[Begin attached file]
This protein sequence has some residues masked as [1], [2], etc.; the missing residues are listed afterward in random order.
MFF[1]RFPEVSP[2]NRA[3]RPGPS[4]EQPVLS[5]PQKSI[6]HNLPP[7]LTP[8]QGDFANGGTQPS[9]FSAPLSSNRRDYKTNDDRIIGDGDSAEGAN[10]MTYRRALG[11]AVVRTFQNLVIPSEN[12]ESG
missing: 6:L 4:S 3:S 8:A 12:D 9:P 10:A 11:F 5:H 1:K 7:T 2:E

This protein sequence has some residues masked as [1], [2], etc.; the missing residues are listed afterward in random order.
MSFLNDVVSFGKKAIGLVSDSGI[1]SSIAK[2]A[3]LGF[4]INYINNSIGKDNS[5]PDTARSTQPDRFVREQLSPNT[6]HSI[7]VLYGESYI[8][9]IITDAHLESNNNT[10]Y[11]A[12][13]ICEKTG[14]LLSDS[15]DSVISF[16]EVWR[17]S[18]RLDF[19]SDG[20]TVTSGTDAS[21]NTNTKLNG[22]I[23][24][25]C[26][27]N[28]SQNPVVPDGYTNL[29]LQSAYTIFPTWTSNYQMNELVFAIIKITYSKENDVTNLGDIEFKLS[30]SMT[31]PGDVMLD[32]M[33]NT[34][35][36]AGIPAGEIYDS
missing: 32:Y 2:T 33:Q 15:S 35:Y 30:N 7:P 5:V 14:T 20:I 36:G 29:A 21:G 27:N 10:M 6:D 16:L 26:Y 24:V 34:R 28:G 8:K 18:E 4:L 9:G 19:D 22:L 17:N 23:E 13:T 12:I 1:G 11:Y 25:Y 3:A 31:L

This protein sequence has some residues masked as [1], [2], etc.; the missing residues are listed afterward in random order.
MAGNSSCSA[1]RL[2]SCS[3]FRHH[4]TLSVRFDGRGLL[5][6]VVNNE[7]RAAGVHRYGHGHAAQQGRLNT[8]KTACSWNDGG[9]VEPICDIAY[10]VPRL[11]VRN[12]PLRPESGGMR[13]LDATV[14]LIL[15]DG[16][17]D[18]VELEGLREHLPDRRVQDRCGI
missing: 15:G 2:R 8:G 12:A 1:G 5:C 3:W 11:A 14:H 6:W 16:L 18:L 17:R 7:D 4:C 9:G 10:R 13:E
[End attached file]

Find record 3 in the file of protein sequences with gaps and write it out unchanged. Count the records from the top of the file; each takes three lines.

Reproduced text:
This protein sequence has some residues masked as [1], [2], etc.; the missing residues are listed afterward in random order.
MAGNSSCSA[1]RL[2]SCS[3]FRHH[4]TLSVRFDGRGLL[5][6]VVNNE[7]RAAGVHRYGHGHAAQQGRLNT[8]KTACSWNDGG[9]VEPICDIAY[10]VPRL[11]VRN[12]PLRPESGGMR[13]LDATV[14]LIL[15]DG[16][17]D[18]VELEGLREHLPDRRVQDRCGI
missing: 15:G 2:R 8:G 12:A 1:G 5:C 3:W 11:A 14:H 6:W 16:L 18:L 17:R 7:D 4:C 9:G 10:R 13:E